Photo By Greg Giard/National Geographic
Story by Edwin Dobb
“Renewing ties to the land, says Sophia Rabliauskas, of the Poplar River First Nation, is the only way “to keep the heart going, to keep the flame from dying out.” The way that aspiration has played out in the Poplar River and neighboring communities east of Lake Winnipeg—the Bloodvein First Nation, Little Grand Rapids First Nation, and Pauingassi First Nation—has inadvertently placed them in the vanguard of the definitive environmental battle of our time.
That’s because that territory encompasses a vast section of unspoiled boreal forest—a crucial front in the campaign to slow climate change. If the trees are left standing, and the soil undisturbed, the immense amounts of carbon they contain won’t be released into the atmosphere as heat-producing carbon dioxide.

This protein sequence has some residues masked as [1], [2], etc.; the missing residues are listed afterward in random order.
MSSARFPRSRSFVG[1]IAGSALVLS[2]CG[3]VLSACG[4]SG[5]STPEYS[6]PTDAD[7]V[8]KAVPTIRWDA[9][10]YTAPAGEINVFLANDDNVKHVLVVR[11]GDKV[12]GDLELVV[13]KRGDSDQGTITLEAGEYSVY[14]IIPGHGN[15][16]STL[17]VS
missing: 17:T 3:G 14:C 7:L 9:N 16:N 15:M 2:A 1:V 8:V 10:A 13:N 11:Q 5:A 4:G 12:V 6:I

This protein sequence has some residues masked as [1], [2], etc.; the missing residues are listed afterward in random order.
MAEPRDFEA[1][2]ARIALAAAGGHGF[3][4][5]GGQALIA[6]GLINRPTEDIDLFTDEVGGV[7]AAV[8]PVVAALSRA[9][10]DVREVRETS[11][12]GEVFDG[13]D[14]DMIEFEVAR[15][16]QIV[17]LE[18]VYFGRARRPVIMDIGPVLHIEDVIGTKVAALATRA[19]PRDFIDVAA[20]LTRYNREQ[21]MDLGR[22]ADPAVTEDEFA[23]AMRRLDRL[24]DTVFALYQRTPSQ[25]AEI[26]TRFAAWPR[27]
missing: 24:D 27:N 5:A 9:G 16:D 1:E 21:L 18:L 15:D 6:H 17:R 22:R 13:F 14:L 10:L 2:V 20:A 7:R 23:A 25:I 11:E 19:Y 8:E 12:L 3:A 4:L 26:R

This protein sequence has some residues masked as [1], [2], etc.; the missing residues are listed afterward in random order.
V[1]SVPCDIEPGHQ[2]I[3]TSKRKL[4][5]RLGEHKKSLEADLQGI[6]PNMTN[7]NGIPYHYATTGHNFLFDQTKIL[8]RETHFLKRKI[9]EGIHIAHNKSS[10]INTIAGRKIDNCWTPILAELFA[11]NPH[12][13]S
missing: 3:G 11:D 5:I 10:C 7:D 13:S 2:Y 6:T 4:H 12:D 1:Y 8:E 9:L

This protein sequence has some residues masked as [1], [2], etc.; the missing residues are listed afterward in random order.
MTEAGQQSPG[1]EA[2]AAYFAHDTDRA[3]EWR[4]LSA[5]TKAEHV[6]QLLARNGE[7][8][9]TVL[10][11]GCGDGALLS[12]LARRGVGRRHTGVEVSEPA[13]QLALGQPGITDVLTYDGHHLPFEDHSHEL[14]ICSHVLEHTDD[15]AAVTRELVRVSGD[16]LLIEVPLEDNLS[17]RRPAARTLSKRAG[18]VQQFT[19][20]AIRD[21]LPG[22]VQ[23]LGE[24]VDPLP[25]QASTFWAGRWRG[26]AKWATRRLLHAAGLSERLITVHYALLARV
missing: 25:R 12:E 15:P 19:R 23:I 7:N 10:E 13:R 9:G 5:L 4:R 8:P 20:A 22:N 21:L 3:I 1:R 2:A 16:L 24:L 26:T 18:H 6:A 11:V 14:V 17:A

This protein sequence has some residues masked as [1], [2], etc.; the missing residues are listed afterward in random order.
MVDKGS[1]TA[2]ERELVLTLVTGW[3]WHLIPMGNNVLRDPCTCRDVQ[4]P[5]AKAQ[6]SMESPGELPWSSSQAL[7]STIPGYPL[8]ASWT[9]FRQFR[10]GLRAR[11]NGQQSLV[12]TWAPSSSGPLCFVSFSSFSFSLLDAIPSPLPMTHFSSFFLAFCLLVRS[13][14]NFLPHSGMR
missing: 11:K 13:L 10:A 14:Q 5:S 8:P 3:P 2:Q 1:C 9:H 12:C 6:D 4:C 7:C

But becoming part of a global campaign wasn’t on the minds of Sophia Rabliauskas and other Poplar River leaders when they started trying to reclaim the place they simply call the “bush.”
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